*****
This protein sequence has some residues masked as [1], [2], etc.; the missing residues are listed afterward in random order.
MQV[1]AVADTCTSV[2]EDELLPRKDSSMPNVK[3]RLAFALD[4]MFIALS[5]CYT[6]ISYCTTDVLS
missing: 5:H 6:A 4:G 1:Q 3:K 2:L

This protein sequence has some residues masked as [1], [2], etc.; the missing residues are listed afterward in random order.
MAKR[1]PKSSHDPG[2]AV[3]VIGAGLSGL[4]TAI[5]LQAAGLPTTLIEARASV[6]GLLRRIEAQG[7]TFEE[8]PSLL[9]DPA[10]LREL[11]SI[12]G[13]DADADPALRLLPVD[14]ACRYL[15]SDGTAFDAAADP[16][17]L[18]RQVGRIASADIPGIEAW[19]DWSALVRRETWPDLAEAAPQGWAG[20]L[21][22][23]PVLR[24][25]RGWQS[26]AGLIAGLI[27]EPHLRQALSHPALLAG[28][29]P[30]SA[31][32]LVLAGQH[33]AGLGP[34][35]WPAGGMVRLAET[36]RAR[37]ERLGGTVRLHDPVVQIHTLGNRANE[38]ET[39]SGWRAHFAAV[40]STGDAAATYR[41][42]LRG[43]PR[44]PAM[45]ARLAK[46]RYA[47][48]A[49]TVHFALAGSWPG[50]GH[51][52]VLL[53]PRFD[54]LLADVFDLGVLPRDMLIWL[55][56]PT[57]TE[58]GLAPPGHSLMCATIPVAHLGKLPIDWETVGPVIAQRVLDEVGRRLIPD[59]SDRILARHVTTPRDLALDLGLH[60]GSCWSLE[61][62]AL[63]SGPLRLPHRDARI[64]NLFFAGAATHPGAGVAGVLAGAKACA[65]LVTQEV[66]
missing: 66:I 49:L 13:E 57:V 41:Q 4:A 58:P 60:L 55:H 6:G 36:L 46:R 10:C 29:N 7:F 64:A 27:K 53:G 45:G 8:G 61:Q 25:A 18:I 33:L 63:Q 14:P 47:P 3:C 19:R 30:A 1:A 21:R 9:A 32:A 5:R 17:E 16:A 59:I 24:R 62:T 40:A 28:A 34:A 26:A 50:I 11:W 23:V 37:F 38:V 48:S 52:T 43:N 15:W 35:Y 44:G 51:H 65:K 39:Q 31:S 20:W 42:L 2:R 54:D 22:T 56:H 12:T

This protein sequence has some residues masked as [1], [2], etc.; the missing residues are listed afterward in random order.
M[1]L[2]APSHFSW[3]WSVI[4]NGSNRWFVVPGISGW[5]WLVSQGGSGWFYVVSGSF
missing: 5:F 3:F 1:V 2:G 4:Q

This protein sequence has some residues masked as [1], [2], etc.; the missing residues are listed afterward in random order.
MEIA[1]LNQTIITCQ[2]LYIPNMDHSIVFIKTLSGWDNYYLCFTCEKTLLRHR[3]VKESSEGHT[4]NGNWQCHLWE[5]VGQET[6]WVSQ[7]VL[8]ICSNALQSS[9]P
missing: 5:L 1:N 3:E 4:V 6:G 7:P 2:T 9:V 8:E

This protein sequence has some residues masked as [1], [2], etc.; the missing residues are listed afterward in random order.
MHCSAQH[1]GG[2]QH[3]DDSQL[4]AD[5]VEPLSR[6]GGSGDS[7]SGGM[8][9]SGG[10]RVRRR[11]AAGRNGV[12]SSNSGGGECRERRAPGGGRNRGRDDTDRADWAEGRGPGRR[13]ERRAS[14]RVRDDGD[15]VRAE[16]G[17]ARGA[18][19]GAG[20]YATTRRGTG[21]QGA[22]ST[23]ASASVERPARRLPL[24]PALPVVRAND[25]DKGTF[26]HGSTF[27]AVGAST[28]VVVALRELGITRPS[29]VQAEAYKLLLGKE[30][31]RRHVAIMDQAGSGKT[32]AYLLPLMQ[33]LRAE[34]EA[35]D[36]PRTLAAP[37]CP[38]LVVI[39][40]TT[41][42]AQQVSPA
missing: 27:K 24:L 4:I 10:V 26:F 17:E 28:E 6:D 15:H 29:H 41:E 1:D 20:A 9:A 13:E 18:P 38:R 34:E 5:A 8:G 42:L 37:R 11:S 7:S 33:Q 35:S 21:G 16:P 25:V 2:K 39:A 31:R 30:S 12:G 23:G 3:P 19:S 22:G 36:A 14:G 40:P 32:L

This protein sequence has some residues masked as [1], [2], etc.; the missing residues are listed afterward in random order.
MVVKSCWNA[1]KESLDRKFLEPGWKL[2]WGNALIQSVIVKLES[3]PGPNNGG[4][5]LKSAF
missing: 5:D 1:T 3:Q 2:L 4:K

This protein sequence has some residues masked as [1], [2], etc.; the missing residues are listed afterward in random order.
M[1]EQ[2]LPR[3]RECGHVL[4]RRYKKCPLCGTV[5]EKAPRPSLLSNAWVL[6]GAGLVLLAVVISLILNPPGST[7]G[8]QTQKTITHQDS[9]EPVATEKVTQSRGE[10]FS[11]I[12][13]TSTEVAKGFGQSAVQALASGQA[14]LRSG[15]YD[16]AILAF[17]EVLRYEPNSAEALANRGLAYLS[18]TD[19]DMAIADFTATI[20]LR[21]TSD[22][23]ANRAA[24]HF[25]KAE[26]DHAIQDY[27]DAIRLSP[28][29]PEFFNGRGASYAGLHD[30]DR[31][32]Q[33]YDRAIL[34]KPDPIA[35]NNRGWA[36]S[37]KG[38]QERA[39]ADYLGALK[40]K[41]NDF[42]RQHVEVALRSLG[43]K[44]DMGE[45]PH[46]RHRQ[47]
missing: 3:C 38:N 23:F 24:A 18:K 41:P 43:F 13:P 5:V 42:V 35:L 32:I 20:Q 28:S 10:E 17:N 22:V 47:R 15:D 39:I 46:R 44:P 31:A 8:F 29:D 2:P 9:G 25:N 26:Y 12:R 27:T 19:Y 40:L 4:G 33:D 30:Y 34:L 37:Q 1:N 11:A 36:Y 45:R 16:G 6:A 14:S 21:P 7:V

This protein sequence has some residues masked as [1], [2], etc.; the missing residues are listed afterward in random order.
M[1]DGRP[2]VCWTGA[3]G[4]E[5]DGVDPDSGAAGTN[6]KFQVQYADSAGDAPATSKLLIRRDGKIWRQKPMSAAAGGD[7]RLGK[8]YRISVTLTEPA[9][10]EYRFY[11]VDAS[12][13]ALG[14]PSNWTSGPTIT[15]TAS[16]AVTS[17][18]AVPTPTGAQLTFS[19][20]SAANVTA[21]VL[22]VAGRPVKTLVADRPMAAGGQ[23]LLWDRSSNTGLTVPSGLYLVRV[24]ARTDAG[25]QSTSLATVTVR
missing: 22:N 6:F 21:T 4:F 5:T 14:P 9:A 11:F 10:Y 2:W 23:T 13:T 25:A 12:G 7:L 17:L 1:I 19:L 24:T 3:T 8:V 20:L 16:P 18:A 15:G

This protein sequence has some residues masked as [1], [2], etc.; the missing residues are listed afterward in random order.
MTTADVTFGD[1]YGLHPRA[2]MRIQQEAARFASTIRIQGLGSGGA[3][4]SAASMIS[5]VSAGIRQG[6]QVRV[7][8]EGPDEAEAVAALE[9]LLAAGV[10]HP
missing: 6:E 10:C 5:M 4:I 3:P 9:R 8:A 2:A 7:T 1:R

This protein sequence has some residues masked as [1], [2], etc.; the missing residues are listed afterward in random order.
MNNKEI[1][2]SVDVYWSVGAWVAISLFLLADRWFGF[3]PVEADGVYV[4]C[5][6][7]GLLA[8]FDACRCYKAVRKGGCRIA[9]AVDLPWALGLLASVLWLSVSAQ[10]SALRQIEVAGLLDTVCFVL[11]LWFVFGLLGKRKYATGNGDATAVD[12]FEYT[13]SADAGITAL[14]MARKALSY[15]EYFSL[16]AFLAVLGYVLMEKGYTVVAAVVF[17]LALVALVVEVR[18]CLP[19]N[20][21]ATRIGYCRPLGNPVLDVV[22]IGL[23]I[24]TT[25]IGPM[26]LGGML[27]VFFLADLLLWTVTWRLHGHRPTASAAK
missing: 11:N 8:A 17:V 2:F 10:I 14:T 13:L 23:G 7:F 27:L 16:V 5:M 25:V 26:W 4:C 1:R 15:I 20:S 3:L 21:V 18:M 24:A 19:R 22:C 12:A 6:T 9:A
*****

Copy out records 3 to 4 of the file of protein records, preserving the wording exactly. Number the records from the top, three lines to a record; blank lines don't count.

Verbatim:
This protein sequence has some residues masked as [1], [2], etc.; the missing residues are listed afterward in random order.
M[1]L[2]APSHFSW[3]WSVI[4]NGSNRWFVVPGISGW[5]WLVSQGGSGWFYVVSGSF
missing: 5:F 3:F 1:V 2:G 4:Q

This protein sequence has some residues masked as [1], [2], etc.; the missing residues are listed afterward in random order.
MEIA[1]LNQTIITCQ[2]LYIPNMDHSIVFIKTLSGWDNYYLCFTCEKTLLRHR[3]VKESSEGHT[4]NGNWQCHLWE[5]VGQET[6]WVSQ[7]VL[8]ICSNALQSS[9]P
missing: 5:L 1:N 3:E 4:V 6:G 7:P 2:T 9:V 8:E